TiVo is, in essence, holding GNU/Linux hostage, through a veil of smoke and mirrors. TiVo is using GNU/Linux. However, they have, through hardware modifications, created a requirement that only TiVo can provide you with your GNU/Linux system. If your GNU/Linux system comes from anyone but them, your hardware will not work. This is what flies in the face of the GPL’s spirit. And, it is very terrible for TiVo to do such a thing. Currently, GNU/Linux on TiVo is no longer Free Software.
As a countermeasure, the newest version of the GPL, GPL version 3, contains language that prohibits this sort of circumvention trickery, giving the dragon some new teeth to defend GNU/Linux’s freedom, and ours. In many ways, the GPL behaves the opposite of copyright by protecting freedom instead of restricting freedom. This sort of behavior in a license is often called copyleft. Hopefully, Linus will see fit to release subsequent versions of Linux under the GPLv3, which contains the additional protections, instead of GPLv2 which does not.
So here we have an example of Freedom under attack in some subtle and underhanded ways. I will be discontinuing my TiVo service and building a free Linux MCE system, which is actually a considerable step up in capabilities (and far less expensive). This is my personal act to further the cause of freedom. I’ve been considering switching to MythTV for some time. Linux MCE is a nice bundle of free software, including MythTV. Unfortunately, this requires effort. It is why I have delayed. But I am re-convinced now, after writing this all down. My machines want to be free. Thanks to Chris for pointing Linux MCE out to me.
Early in Apple’s history they aired a commercial about Big Brother and how you could escape his tyranny if you purchased a Mac. Today, Apple can control aspects of your iPhone without you even knowing. And your computer. Just like Microsoft. In essence, your computer is fundamentally more under their control than it is yours. That is not Free Software.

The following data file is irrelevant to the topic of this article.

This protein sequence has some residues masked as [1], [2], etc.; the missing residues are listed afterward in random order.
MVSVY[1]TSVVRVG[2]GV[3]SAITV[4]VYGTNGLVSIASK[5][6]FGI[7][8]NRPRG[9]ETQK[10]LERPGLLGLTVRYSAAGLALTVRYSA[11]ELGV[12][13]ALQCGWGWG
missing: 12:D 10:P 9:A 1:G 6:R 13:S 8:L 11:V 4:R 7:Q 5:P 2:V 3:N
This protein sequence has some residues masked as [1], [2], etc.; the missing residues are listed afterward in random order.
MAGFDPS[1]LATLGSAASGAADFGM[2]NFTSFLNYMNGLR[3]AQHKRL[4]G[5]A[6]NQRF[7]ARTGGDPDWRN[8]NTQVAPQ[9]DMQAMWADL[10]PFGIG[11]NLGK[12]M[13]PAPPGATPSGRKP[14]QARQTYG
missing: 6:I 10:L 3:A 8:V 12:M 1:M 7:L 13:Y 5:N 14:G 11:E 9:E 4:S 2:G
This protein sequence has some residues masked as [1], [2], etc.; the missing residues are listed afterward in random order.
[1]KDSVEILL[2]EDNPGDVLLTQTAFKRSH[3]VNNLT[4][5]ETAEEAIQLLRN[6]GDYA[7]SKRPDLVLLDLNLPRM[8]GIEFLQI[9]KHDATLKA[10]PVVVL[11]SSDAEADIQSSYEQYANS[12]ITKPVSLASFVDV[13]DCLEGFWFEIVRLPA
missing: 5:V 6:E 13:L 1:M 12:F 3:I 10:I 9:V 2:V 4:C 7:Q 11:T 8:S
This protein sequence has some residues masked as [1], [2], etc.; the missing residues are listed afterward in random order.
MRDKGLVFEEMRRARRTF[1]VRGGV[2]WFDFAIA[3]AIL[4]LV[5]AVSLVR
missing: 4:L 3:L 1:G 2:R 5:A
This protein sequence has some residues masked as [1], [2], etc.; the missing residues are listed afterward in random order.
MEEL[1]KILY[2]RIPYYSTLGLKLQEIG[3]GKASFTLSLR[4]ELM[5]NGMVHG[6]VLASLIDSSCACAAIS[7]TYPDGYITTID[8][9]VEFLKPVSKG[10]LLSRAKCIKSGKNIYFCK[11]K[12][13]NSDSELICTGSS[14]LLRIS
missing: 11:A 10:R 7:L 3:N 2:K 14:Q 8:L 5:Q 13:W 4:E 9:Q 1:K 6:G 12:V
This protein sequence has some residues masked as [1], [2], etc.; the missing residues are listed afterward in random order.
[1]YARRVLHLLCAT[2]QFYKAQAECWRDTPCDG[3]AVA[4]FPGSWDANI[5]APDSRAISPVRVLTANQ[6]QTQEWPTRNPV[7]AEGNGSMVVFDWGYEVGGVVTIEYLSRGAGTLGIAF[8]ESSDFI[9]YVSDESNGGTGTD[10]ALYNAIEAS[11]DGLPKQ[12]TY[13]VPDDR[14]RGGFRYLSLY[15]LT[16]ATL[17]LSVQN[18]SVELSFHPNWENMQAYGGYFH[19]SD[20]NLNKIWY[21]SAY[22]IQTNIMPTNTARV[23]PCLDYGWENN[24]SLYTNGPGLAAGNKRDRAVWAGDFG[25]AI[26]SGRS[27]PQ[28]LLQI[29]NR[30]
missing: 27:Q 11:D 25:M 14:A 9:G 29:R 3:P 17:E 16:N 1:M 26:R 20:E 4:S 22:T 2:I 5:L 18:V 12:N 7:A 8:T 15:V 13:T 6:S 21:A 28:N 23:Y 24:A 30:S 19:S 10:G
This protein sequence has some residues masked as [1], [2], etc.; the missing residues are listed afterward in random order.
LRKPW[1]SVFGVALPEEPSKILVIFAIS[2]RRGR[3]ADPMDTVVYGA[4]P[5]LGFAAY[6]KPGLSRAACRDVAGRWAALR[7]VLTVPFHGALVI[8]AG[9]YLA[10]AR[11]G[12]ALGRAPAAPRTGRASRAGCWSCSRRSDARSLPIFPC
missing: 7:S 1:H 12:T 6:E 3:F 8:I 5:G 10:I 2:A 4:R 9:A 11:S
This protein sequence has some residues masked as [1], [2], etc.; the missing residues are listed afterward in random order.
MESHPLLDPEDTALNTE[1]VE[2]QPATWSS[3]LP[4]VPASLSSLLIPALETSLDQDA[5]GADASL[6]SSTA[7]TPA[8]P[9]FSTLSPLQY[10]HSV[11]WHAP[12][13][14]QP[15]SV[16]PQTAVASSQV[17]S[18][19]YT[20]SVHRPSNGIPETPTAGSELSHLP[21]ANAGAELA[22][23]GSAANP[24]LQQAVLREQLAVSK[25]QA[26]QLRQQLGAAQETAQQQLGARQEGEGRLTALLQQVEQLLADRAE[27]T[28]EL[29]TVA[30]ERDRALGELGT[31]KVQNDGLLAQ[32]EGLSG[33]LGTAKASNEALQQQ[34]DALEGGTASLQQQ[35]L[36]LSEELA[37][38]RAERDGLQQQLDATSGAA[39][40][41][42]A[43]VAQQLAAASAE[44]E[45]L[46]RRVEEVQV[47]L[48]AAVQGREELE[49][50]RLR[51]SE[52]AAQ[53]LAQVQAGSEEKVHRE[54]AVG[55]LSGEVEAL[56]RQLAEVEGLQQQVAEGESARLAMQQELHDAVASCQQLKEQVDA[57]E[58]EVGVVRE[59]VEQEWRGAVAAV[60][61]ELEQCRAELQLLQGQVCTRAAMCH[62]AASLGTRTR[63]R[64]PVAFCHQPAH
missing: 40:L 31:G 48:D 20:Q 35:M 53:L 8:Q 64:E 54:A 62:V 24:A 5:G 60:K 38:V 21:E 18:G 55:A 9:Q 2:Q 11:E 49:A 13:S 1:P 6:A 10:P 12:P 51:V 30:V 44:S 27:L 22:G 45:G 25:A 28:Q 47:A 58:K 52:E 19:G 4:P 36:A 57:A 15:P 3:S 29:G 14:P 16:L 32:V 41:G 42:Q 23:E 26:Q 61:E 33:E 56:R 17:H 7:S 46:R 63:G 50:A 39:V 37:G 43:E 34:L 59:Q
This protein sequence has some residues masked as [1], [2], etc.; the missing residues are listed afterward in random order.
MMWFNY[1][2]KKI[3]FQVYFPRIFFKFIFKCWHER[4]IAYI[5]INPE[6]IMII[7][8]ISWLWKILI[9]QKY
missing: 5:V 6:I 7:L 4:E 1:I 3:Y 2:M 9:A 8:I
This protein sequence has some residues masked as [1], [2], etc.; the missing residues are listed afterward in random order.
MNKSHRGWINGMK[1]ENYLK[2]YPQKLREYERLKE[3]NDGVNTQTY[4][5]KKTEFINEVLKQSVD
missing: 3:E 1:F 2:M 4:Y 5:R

With OSX, the operating system from Apple that runs newer Macs, Apple has taken a peculiar turn. Apple needed a new, modern operating system for their hardware. They wanted something flexible so they could easily develop, and they wanted something both secure and rock solid. They chose Unix.
Today Apple’s OSX is really FreeBSD Unix. Apple takes FreeBSD, makes some modifications, and re-releases it as an operating system called Darwin. They don’t release their modifications to FreeBSD for ARM CPU’s, however. Those are the CPU’s used in the iPhone. I am not certain about the legalities of this — much of FreeBSD is released under a different license than the GPL. This FreeBSD license does not have provisions to require people to contribute back to FreeBSD.
Regardless, Apple is certainly taking something that is free, exploiting it, and taking away that freedom. Apple will attack any person or company that installs OSX on any hardware that is not built by Apple. In this way, Apple is playing the same game TiVo is. Take something that is free, exploit it, then lock it into a hardware cage where only you have the key. Such an ugly thing, from something as beautiful as Apple products.